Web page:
News: News, NSW, Research

Targeting insulin resistance

Type II diabetes is the world’s fastest growing chronic disease, and the biggest challenge to Australia’s health system. This potentially debilitating metabolic disorder is estimated to cost the nation $14.6 billion per annum.

In a healthy body, when blood glucose is elevated, insulin is released from the pancreas into the blood where it triggers glucose movement into tissues for immediate use as energy or to store for later.

A state described as insulin resistance begins when tissues stop responding to insulin. More insulin is then required to control glucose levels. In some people this increased demand for insulin is not met and Type II diabetes ensues. Although not all insulin resistant individuals develop Type II, insulin resistance itself is a risk factor for diseases such as cancer and neurological disease.

Dr Daniel Fazakerley and Prof. David James at the University of Sydney (USyd) study why and how insulin resistance develops. Insulin triggers the movement of a glucose transporter, GLUT4, from specialised compartments called GLUT4 storage vesicles to the cell membrane where it then carries glucose into the cell.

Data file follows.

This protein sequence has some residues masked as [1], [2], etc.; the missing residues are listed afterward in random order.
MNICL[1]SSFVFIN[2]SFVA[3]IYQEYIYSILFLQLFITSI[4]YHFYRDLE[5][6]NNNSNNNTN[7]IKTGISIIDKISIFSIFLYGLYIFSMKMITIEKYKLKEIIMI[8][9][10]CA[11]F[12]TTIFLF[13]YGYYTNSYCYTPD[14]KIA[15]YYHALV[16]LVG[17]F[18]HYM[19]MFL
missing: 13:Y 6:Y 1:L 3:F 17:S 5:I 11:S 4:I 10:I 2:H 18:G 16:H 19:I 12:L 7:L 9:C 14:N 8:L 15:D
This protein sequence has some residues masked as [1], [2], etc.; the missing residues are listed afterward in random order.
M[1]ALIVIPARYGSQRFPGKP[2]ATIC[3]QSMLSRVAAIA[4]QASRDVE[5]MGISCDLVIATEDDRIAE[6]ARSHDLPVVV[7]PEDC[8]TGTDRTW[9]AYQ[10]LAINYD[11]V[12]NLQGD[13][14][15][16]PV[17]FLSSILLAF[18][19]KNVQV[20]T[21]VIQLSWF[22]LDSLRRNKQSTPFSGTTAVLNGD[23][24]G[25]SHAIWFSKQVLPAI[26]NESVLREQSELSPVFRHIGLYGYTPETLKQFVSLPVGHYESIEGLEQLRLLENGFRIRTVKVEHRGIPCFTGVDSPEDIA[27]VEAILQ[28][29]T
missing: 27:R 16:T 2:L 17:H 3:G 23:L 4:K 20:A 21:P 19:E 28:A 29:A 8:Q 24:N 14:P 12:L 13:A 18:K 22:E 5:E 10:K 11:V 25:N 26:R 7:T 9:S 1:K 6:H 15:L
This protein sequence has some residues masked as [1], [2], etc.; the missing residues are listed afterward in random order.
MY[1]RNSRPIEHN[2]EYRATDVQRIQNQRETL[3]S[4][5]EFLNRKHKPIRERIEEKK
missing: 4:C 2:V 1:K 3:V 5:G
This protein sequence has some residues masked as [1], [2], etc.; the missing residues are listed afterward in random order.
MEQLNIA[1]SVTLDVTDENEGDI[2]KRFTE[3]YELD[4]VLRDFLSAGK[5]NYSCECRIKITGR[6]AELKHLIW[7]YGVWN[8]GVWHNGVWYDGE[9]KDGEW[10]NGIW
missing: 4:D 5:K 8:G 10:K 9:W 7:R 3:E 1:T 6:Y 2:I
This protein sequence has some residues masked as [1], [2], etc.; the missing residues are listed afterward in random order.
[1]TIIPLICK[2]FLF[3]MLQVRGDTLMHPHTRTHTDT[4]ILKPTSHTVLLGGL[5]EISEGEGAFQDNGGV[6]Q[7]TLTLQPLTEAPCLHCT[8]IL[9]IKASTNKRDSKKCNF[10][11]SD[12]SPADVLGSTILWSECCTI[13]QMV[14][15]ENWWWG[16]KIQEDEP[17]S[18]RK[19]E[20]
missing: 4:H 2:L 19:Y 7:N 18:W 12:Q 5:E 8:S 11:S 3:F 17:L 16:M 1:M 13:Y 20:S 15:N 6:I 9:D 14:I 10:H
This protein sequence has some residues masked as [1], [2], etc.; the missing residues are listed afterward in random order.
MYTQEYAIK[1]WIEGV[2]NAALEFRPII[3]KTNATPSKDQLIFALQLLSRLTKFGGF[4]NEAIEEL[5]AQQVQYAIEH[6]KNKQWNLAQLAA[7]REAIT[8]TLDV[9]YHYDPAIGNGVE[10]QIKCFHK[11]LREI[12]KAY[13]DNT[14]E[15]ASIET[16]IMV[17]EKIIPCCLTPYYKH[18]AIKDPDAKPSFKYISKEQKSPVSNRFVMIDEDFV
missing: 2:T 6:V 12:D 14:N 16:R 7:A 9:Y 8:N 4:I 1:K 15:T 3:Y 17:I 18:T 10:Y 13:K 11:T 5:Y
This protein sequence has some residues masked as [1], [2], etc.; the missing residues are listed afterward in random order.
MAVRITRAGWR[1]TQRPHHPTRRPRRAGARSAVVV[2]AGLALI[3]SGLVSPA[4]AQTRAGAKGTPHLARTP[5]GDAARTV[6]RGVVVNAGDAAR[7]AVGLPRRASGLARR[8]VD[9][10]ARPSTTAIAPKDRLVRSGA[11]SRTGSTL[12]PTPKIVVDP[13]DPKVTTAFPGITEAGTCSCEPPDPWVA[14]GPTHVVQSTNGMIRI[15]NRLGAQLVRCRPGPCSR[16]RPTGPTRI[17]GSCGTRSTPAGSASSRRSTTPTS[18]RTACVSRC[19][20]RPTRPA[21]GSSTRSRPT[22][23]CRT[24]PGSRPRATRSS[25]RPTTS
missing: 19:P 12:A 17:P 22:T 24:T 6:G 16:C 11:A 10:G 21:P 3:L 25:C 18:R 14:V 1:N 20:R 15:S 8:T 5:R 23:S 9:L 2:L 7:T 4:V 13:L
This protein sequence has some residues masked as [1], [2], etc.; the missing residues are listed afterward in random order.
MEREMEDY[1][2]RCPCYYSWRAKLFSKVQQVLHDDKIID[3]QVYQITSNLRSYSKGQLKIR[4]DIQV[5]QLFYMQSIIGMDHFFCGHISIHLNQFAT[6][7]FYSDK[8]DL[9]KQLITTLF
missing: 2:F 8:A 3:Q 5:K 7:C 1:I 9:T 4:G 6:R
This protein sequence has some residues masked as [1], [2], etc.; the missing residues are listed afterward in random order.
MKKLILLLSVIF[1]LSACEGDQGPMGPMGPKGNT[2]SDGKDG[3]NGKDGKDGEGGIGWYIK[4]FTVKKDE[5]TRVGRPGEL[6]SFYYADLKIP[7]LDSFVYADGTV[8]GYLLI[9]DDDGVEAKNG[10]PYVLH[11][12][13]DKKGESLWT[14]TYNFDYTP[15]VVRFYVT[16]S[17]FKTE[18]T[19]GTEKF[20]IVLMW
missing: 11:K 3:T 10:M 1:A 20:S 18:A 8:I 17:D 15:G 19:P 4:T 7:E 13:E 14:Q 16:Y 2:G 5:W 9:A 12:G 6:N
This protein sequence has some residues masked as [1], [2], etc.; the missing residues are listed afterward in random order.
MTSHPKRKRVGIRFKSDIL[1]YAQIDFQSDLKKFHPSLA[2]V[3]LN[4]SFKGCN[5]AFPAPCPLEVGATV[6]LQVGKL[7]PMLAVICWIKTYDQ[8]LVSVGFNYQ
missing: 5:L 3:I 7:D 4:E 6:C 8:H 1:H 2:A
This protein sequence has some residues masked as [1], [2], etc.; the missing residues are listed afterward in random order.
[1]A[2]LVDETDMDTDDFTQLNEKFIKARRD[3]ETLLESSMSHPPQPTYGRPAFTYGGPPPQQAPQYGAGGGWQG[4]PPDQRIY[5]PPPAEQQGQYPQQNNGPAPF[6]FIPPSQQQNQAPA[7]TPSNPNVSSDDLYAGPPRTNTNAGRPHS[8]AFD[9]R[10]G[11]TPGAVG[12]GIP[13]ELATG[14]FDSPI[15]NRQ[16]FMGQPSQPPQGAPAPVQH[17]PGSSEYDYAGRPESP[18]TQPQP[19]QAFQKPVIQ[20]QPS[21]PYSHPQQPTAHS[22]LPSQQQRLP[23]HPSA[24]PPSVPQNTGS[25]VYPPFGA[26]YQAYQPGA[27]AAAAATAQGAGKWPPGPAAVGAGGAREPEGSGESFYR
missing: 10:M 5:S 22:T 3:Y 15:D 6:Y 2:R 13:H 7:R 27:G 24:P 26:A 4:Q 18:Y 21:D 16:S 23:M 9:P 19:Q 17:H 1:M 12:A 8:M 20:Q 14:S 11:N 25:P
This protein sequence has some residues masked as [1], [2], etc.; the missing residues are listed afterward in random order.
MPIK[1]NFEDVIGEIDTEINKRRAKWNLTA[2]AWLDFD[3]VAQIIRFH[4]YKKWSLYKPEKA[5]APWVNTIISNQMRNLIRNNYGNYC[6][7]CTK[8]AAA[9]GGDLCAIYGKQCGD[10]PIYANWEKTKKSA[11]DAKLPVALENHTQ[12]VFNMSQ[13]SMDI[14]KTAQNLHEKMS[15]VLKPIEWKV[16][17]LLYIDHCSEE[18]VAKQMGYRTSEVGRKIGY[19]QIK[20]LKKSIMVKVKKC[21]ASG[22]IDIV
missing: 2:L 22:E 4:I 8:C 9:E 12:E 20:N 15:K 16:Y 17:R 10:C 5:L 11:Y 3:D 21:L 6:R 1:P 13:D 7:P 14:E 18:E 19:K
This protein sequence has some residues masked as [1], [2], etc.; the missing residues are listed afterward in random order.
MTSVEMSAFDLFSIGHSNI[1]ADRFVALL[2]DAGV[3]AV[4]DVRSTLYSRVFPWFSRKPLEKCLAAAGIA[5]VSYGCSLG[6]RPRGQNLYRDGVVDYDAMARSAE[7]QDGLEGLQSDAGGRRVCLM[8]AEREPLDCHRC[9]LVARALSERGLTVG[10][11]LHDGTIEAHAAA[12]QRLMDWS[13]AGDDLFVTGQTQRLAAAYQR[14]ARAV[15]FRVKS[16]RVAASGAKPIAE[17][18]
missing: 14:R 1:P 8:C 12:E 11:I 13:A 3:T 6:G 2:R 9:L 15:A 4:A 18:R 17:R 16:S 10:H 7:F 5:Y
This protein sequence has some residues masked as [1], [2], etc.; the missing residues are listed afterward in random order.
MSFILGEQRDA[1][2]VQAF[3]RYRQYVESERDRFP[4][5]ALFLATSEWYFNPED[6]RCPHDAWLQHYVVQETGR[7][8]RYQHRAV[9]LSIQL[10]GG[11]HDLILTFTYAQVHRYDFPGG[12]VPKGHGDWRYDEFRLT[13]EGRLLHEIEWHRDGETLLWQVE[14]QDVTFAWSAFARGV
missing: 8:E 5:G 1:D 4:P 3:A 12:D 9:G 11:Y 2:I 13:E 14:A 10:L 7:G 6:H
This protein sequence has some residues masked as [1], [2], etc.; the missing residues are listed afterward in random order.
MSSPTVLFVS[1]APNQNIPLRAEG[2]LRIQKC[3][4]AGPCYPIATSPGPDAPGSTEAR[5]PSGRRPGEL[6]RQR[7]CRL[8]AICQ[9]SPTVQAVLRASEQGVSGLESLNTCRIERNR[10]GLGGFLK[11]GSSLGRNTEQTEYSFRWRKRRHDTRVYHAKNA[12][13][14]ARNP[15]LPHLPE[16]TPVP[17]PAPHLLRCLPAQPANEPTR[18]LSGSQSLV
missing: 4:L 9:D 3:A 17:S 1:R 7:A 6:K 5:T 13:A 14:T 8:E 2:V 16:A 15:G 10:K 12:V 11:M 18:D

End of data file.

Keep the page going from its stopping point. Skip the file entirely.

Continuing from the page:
Cultured fat cells: compound image derived from light, fluorescent and TIRF microscopy and probability mapping. The GLUT4 and TUSC5 at the cell surface are seen as blue-green particles around the edge of the cells.

The researchers used high-end fluorescence imaging techniques in the AMMRF (now Microscopy Australia) at USyd. They discovered that a protein called TUSC5 resides in the GLUT4 storage vesicles and helps insulin-stimulated GLUT4 translocation to the membrane. Further, they found that TUSC5 was lost in insulin resistance suggesting that it has a role in this condition and could be investigated as a drug target.

D. Fazakerley et al., 2015, JBC, 290 (3)